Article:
review by Bucket List
Ah, Victoria. A beautiful city, complete with peacocks at Beacon Hill Park, and a violinist busker dressed as Darth Vader playing in and around the port. As you probably have guessed, Rebecca Everett is from that city, and, though relocating to Toronto, she has created an EP, Seven Shades, that sounds born from those misty late-fall days common to Vancouver Island.
It starts with the namesake, “Seven Shades.” A multi-tonal, wind-like sound gives way the first downbeat hit by the band, with an overall feel that sways sneakily, like a secret agent making her way through a packed five-star hotel’s lounge. A silky voice exhales lust for a person of interest as the bass and drums carry the song. The guitar adds a nice, spaghetti western feel thanks to that lovely tremolo effect and a little grit. There’s also a Hammond organ to be heard, though its presence mainly adds subtle touches to this captivating first track. A buildup ramps up the energy for the chorus, ending with Rebecca reaching the high notes as feels are delivered. Tight vocal harmonies thicken the voice before a descending chord pattern takes over for the bridge. Expertly produced, this song sounds ready for a big screen. If Portishead had been commissioned to supply the soundtrack to the new James Bond movie, it would sound like this.
“Sting Of A Kiss” begins with music that sounds like the intro of a Tarantino movie, with an electric guitar and vocal pairing that pull me into the track. What a voice! Shivering at times with dread, telling the tale of a poison spreading through the singer from a kiss. Feels! Feels, feels, feels! When the drums slam into action, they sound big. The production team was definitely aiming for that stadium sound, and here, it works. Rebecca’s voice can go from a fragile whisper to a powerful scream. The result? More feels! It’s followed by “Tied Up In A Bow,” a song that displays the synchronicity between bassist, Tyler Quint, and drummer, Paul Braunstein. Again, these two supply the backbone of the song, while the guitarist and keyboard player embellish the track with subtle sounds that add width and dynamics to the music. There are also some male harmony vocals present on this song which complement Rebecca’s voice wonderfully.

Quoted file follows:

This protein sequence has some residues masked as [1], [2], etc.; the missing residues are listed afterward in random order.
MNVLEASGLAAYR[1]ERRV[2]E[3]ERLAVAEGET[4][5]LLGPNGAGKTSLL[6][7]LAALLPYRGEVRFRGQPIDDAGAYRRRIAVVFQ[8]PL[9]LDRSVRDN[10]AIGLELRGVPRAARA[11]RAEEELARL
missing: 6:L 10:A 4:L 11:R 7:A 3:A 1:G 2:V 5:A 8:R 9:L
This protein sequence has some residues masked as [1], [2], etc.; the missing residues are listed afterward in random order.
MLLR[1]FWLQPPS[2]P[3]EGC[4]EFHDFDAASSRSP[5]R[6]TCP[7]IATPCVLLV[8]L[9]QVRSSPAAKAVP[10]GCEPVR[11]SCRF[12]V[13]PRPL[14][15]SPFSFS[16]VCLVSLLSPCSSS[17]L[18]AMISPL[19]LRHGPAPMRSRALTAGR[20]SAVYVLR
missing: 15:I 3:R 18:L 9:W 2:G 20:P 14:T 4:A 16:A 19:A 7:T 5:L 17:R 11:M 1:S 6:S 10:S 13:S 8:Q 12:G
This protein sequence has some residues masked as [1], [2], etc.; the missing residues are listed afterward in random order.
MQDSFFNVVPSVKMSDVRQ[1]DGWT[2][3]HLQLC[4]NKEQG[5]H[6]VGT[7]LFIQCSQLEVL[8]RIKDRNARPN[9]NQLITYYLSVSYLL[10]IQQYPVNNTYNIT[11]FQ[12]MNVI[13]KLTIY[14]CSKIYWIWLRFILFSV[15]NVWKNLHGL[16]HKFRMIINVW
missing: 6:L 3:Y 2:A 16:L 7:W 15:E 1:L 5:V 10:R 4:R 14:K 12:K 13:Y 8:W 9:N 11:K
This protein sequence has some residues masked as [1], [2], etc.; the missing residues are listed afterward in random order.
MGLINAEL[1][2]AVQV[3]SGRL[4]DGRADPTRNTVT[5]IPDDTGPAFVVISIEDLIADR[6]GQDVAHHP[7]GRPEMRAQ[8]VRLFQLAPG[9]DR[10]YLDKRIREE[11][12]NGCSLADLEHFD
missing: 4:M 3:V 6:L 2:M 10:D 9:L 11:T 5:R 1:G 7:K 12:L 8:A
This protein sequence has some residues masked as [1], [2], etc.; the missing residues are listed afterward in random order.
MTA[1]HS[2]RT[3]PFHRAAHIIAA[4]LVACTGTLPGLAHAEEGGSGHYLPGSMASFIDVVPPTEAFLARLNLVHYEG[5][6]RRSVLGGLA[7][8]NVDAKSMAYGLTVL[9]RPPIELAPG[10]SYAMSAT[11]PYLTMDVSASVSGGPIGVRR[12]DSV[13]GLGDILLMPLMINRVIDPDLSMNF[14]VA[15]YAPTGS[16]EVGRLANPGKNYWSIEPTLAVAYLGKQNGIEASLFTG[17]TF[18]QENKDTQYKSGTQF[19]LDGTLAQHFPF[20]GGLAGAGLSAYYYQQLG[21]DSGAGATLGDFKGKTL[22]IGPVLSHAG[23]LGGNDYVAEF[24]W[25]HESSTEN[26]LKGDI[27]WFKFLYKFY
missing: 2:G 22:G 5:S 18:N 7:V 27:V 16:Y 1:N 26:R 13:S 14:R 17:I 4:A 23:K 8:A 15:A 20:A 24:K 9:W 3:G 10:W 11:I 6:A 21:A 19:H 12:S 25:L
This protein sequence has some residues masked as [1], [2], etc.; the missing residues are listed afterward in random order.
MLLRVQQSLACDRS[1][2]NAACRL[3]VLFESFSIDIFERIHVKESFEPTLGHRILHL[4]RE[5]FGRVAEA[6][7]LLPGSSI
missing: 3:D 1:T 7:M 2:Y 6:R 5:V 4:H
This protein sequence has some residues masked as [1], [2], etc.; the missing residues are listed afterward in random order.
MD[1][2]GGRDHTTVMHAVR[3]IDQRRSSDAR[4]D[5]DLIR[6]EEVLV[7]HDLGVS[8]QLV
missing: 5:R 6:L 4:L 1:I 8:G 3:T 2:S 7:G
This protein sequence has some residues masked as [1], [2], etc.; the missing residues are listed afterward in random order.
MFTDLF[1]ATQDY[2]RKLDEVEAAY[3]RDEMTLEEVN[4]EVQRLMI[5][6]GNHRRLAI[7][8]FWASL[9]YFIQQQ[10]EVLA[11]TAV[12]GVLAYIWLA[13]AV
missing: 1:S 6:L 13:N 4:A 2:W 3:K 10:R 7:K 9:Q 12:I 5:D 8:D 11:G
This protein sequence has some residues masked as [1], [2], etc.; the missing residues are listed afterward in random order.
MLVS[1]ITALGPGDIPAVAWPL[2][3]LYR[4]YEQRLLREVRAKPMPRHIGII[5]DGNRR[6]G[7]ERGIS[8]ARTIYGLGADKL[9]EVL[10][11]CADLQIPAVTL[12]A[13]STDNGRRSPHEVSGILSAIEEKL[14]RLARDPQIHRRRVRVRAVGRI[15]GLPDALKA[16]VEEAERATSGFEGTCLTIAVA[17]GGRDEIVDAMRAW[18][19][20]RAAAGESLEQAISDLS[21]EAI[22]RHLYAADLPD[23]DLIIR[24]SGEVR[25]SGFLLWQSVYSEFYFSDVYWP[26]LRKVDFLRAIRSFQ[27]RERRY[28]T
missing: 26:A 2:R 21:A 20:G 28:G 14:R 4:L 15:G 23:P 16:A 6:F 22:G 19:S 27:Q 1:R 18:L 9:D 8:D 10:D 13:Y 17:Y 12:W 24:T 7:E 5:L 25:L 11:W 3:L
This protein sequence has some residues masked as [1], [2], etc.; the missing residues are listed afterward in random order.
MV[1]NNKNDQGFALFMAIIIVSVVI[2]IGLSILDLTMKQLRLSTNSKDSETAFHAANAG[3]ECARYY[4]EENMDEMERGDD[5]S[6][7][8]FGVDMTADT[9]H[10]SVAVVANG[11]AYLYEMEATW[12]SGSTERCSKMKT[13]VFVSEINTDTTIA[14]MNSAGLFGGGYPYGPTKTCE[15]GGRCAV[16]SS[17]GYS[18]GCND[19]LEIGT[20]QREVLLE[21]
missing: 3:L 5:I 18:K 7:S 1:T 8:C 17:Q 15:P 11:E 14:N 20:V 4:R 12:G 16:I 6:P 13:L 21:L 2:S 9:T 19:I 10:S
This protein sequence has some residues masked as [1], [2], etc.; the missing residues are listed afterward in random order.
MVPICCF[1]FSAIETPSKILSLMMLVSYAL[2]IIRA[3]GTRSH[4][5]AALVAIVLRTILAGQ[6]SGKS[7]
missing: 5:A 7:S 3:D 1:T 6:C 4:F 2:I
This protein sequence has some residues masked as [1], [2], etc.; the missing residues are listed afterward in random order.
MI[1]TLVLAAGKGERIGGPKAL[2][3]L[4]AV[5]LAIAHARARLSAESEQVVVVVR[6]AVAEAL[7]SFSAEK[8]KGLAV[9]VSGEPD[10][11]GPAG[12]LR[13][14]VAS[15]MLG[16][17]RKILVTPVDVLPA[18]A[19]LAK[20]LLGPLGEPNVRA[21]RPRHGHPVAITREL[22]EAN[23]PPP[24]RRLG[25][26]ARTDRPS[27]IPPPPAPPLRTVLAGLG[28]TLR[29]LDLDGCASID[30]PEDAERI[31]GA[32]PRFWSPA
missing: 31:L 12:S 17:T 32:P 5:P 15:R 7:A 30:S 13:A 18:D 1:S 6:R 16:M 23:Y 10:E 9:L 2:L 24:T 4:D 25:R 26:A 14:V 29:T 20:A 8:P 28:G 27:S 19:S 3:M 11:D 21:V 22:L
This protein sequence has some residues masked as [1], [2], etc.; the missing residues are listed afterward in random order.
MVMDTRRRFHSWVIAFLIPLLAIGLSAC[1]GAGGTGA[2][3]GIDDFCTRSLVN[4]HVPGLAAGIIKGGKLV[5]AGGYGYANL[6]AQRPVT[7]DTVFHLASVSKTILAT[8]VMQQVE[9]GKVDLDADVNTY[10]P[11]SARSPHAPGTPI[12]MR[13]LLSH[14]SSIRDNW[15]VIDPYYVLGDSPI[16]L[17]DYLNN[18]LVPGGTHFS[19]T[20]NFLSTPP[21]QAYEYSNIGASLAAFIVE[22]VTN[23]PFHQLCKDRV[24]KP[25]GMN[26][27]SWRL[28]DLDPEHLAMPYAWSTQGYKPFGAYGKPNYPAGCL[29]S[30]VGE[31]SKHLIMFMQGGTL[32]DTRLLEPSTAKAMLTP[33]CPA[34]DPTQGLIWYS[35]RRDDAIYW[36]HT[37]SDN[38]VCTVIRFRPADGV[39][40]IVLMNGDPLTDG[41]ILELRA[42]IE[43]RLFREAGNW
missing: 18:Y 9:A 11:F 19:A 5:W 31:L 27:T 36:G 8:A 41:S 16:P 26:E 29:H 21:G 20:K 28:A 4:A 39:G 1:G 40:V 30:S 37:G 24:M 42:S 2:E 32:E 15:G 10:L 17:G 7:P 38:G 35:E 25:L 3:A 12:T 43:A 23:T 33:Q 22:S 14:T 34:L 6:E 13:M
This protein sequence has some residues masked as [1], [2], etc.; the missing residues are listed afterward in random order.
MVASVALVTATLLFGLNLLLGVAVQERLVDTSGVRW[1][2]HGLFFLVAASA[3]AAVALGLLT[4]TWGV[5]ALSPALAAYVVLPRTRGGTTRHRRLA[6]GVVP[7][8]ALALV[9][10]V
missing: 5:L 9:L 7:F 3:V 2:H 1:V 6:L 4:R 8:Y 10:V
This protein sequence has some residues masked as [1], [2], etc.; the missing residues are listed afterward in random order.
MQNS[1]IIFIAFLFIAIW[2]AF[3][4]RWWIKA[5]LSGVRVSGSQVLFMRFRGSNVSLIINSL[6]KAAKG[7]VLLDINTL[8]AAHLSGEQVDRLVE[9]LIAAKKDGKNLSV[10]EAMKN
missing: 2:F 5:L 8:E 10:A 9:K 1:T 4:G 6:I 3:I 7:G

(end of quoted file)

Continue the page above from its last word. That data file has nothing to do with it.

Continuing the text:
“Mean Old Man” tells the tale of bitterness, while the band hammers away marching forwards. A chorus approaching pop territory then takes over with its catchy hook, spicing up this song with upbeat energy. Also, guitarist, James Robertson, brings forth delightful textures from his guitar for a brief solo thanks to a shoe-gazing haze of effects. Rebecca replies in turn with a solo of her own, holding the last two notes like they could save her from a ninety-foot drop. Seven Shades ends with the most danceable track, titled “Everything.” An effected guitar opens the song, followed by tom-heavy percussion, echo-rich vocals, and the ever solid bass lines that slowly rise in intensity before stopping for two beats and coming back with a swinging vengeance. Dramatic stabs halt the music near the end of the song, while keyboardist, Neil Quin, sweeps the LFOs, creating a crescendo in the dynamics while adding a space rock dimension to the music. This is followed by a glorious guitar solo and a return to the chorus, finishing with Rebecca’s smoky, hair-raising voice and a last stab from the band.